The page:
Soldiers Die When We Forget Them

Its been more than three weeks since Lt Gen Ranbir Singh, Director General of Military Operations (DGMO), Indian Army  addressed the press conference about surgical strikes of Indian Army in Pakistan Occupied Kashmir (PoK) targeting terror launch pads. From civilians to political leaders, everyone stood by our fierce army supporting their act of valour. But like every issue being handled in this country politics again seeped in conjoined with noise and cacophony on news channels. Fight of Nation vs Terrorism took a turn in political lanes becoming Government vs Opposition, adding to the melee came in the artistic groups turning the ‘ugly’ scenario into so-called Peace vs Ultra-Patriotism questioning Prime Minister about his flight itineraries and tax money spent on it (well they have every right to do so). The live action of valour with bullets flying over our soldiers turned into virtual twitter fight with tweets volleying from several twitter handles. Some stood by defence forces and their decisions, few common (aam) leaders wanted proof, some took stand on cultural exchanges and a lot was scratched on the statement of a person who has been in and out of multiple legal troubles be it harassment or hit and run. 

Debates and discussions on several news channels ended up as brawls of some soap opera with panelists shouting at each other. On top of which it was saddening to see their lack of knowledge about our soldiers. In one of such debates, part of a panelist’s statement, “When Vikram Batra and all were mutilated…”, itself explains the very issue. It’s unfortunate that without any factual information people on nationally televised debates end up mocking the facts rather making a point . With all this eddying around our soldiers are fighting on borders against multiple terrorist infiltration but unfortunately nobody learns from them. As famously written by Rachna Bisht Rawat in her book THE BRAVE: Param Vir Chakra Stories, “Soldiers don’t die when bullets pierce their hearts and heads through their olive-green shirts and woolen balaclavas. They don’t die when they fall before an enemy onslaught, or even when they get buried in trenches, staining the earth with their warm crimson blood. It is only when we forget their acts of bravery that soldiers die.”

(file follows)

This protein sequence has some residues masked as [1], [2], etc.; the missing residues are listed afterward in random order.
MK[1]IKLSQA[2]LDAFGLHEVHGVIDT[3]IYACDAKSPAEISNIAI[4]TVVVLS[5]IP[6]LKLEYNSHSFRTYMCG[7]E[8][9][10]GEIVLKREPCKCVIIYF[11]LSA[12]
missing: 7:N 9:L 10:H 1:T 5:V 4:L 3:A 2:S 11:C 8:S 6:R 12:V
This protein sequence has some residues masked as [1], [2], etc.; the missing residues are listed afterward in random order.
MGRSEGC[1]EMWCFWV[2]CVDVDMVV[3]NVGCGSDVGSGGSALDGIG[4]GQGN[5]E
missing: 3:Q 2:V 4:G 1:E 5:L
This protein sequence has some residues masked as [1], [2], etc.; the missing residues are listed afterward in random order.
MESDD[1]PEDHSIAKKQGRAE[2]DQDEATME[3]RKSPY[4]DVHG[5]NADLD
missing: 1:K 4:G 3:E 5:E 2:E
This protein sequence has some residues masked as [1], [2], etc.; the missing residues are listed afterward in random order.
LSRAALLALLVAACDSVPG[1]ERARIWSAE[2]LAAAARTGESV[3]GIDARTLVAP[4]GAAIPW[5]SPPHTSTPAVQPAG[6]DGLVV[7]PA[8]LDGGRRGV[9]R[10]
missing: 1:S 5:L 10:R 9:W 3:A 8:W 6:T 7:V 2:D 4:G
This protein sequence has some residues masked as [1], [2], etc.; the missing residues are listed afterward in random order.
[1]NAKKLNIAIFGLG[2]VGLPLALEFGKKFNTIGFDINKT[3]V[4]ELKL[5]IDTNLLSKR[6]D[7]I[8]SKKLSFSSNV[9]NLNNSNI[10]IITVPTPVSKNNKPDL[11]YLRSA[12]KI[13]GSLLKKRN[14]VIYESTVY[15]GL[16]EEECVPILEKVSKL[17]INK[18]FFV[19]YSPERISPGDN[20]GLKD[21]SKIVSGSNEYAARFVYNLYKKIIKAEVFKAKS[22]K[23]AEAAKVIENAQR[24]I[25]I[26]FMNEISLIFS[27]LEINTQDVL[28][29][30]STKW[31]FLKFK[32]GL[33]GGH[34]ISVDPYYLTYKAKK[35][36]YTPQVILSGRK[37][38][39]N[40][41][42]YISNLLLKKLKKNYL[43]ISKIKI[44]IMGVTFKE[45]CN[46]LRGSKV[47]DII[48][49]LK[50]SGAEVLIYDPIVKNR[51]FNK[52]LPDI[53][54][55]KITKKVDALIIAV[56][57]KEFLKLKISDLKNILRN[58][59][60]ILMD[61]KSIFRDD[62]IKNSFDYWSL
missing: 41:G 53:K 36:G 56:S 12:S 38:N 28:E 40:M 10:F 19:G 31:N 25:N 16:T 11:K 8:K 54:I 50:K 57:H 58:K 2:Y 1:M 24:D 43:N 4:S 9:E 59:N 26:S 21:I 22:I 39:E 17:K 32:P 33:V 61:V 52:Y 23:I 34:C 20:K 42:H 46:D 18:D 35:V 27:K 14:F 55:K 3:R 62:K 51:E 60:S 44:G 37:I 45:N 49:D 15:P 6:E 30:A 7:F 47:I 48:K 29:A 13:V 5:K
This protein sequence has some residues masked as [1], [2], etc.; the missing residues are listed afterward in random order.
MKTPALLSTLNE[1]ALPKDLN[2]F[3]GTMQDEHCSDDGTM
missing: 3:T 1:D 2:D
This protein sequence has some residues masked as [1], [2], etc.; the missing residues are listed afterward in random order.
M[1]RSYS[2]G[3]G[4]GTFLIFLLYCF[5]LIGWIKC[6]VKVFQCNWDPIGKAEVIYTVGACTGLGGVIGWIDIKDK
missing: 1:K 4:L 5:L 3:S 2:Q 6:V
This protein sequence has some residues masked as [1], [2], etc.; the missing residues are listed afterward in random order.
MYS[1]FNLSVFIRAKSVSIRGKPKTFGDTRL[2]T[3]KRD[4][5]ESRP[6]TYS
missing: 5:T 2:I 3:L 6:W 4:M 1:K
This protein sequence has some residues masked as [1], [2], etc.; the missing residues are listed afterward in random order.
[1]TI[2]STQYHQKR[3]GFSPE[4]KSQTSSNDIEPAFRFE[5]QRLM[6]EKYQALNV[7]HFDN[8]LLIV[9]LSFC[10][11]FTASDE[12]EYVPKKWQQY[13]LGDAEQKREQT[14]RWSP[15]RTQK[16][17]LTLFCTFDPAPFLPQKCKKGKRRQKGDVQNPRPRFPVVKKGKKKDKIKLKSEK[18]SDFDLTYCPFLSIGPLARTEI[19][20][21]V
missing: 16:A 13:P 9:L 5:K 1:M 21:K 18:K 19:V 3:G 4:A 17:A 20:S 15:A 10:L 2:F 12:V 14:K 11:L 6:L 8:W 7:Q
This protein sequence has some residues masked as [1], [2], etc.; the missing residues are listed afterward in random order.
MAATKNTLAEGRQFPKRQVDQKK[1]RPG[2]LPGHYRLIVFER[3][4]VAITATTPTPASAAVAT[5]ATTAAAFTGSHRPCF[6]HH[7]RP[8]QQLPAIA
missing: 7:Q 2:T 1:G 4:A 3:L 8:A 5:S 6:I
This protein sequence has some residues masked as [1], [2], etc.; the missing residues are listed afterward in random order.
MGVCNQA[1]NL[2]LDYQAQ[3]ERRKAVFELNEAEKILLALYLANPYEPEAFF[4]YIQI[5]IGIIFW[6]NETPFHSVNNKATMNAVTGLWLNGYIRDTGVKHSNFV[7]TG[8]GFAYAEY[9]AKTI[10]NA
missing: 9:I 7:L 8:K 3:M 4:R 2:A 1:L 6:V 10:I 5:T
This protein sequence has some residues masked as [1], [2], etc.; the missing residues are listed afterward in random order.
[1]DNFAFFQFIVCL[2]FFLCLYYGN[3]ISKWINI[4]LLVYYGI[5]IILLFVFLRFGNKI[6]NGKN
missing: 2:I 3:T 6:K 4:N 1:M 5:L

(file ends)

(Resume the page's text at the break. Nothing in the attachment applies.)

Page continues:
Correcting the facts of aforementioned statement; Captain Saurabh Kalia was one of the patrolling unit soldiers who were tortured, mutilated and then brutally killed by enemy forces in captivity during Kargil War whereas Captain Vikram Batra was the braveheart who captured Point 5140 and Point 4875 in Kargil War and was awarded with Param Vir Chakra, highest gallantry award of India posthumously.

Captain Saurabh Kalia



Born on 29 June 1976 at Amritsar, India to Mrs. Vijaya and Dr. N. K. Kalia, shy and thoughtful  with academic excellence Saurabh completed his schooling from  D.A.V Public School Palampur. He completed his graduation in (BSc Med.) from H. P. Agricultural University, Palampur, Himachal Pradesh in 1997 and was selected for Indian Military Academy in August  month of the same year. His first posting was 4 JAT Regiment (Infantry) in the Kargil Sector after being commissioned on 12 December 1998.


Bajrang Post (Point 5299)

In the past there was a practice of vacating some posts by the Indian Army along Line of Control (LOC) during winter due to blizzards and heavy snowing which made them inaccessible by foot. In summer these posts were then reoccupied. After Pakistan’s multiple attempts of occupying Siachen Glacier in 1997 and 1998 all defence formations along LOC were directed not to vacate any such posts.  During March 1999 when snow level rose high, defences on Bajrang Post were ordered to fall back which apparently got occupied by intruders between March and mid-May. Checking for infiltration in Kaksar sector Lt. Saurabh Kalia leading a surveillance patrol unit of five jawans- Sepoys Arjun Ram, Bhanwar Lal Bagaria, Bhika Ram, Moola Ram and Naresh Singh  was captured by Pakistani Troops on 14 May 1999 at this location. 

 Captivity, Death and Aftermath

After almost a month of captivity Pakistan Army returned the mutilated bodies of Indian soldiers, condition of the bodies and post-mortem examinations revealed before death inflicted injuries . Jaswant Singh, the then Minister of External Affairs briefed the media  personally condemning the heinous crime against humanity.